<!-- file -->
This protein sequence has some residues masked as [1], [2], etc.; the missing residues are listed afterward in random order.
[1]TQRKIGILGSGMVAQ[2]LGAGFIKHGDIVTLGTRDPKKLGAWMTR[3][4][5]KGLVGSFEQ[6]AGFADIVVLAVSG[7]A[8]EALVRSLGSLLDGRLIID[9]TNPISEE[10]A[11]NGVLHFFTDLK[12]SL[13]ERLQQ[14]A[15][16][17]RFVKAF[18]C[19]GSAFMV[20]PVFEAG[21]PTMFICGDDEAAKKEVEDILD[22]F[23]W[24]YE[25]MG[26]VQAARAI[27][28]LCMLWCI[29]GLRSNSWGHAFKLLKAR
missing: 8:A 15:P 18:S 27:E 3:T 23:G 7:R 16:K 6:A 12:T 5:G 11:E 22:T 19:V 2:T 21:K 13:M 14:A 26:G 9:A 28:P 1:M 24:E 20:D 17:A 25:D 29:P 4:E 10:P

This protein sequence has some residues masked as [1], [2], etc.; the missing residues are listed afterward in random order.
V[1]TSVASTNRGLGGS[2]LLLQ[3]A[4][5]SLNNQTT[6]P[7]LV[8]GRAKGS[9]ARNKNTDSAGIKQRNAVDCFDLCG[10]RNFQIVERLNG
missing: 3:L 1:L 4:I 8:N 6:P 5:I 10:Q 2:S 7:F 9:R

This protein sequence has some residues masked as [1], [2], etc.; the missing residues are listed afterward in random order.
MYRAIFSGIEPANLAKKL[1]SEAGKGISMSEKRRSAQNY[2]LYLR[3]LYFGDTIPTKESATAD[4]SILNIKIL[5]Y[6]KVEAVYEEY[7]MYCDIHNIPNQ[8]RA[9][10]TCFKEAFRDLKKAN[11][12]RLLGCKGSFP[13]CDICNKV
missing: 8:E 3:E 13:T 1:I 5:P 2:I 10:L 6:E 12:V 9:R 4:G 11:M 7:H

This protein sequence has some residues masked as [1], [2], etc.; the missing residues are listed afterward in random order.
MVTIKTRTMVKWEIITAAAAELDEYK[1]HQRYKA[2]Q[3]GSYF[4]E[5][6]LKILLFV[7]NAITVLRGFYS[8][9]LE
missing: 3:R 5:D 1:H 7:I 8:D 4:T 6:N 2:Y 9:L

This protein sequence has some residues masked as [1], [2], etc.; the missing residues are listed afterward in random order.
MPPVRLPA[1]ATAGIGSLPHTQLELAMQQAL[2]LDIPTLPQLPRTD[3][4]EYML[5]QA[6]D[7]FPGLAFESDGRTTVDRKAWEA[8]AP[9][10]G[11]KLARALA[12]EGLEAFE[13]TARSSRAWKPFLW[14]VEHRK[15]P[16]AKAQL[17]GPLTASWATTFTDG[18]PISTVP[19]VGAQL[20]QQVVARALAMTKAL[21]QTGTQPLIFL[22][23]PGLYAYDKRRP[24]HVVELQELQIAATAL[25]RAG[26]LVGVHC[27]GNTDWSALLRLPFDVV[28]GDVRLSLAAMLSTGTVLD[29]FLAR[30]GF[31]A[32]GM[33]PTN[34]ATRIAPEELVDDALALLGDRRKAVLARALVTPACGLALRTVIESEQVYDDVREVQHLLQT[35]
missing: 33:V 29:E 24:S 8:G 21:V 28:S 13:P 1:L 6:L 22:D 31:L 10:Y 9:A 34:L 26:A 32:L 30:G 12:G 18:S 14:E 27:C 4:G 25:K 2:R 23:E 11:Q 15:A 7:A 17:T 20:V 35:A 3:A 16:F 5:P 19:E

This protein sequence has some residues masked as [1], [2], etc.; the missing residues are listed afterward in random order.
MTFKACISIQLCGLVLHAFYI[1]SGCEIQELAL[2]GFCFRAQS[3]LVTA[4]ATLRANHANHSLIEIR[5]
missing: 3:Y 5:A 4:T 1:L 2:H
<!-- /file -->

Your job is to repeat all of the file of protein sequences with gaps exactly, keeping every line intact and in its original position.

This protein sequence has some residues masked as [1], [2], etc.; the missing residues are listed afterward in random order.
[1]TQRKIGILGSGMVAQ[2]LGAGFIKHGDIVTLGTRDPKKLGAWMTR[3][4][5]KGLVGSFEQ[6]AGFADIVVLAVSG[7]A[8]EALVRSLGSLLDGRLIID[9]TNPISEE[10]A[11]NGVLHFFTDLK[12]SL[13]ERLQQ[14]A[15][16][17]RFVKAF[18]C[19]GSAFMV[20]PVFEAG[21]PTMFICGDDEAAKKEVEDILD[22]F[23]W[24]YE[25]MG[26]VQAARAI[27][28]LCMLWCI[29]GLRSNSWGHAFKLLKAR
missing: 8:A 15:P 18:S 27:E 3:T 23:G 7:R 16:K 6:A 12:T 5:G 11:E 22:T 19:V 2:T 21:K 13:M 14:A 26:G 9:A 28:P 1:M 24:E 20:D 17:A 25:D 29:P 4:E 10:P

This protein sequence has some residues masked as [1], [2], etc.; the missing residues are listed afterward in random order.
V[1]TSVASTNRGLGGS[2]LLLQ[3]A[4][5]SLNNQTT[6]P[7]LV[8]GRAKGS[9]ARNKNTDSAGIKQRNAVDCFDLCG[10]RNFQIVERLNG
missing: 3:L 1:L 4:I 8:N 6:P 5:I 10:Q 2:S 7:F 9:R

This protein sequence has some residues masked as [1], [2], etc.; the missing residues are listed afterward in random order.
MYRAIFSGIEPANLAKKL[1]SEAGKGISMSEKRRSAQNY[2]LYLR[3]LYFGDTIPTKESATAD[4]SILNIKIL[5]Y[6]KVEAVYEEY[7]MYCDIHNIPNQ[8]RA[9][10]TCFKEAFRDLKKAN[11][12]RLLGCKGSFP[13]CDICNKV
missing: 8:E 3:E 13:T 1:I 5:P 2:I 10:L 6:E 12:V 9:R 4:G 11:M 7:H

This protein sequence has some residues masked as [1], [2], etc.; the missing residues are listed afterward in random order.
MVTIKTRTMVKWEIITAAAAELDEYK[1]HQRYKA[2]Q[3]GSYF[4]E[5][6]LKILLFV[7]NAITVLRGFYS[8][9]LE
missing: 3:R 5:D 1:H 7:I 8:D 4:T 6:N 2:Y 9:L

This protein sequence has some residues masked as [1], [2], etc.; the missing residues are listed afterward in random order.
MPPVRLPA[1]ATAGIGSLPHTQLELAMQQAL[2]LDIPTLPQLPRTD[3][4]EYML[5]QA[6]D[7]FPGLAFESDGRTTVDRKAWEA[8]AP[9][10]G[11]KLARALA[12]EGLEAFE[13]TARSSRAWKPFLW[14]VEHRK[15]P[16]AKAQL[17]GPLTASWATTFTDG[18]PISTVP[19]VGAQL[20]QQVVARALAMTKAL[21]QTGTQPLIFL[22][23]PGLYAYDKRRP[24]HVVELQELQIAATAL[25]RAG[26]LVGVHC[27]GNTDWSALLRLPFDVV[28]GDVRLSLAAMLSTGTVLD[29]FLAR[30]GF[31]A[32]GM[33]PTN[34]ATRIAPEELVDDALALLGDRRKAVLARALVTPACGLALRTVIESEQVYDDVREVQHLLQT[35]
missing: 33:V 29:E 24:S 8:G 21:V 28:S 13:P 1:L 6:L 22:D 31:L 10:Y 9:A 34:L 26:A 32:L 30:G 12:G 18:S 14:E 27:C 4:G 25:K 2:R 23:E 11:Q 15:A 7:A 17:T 20:V 35:A 3:A 16:F 5:P 19:E

This protein sequence has some residues masked as [1], [2], etc.; the missing residues are listed afterward in random order.
MTFKACISIQLCGLVLHAFYI[1]SGCEIQELAL[2]GFCFRAQS[3]LVTA[4]ATLRANHANHSLIEIR[5]
missing: 3:Y 5:A 4:T 1:L 2:H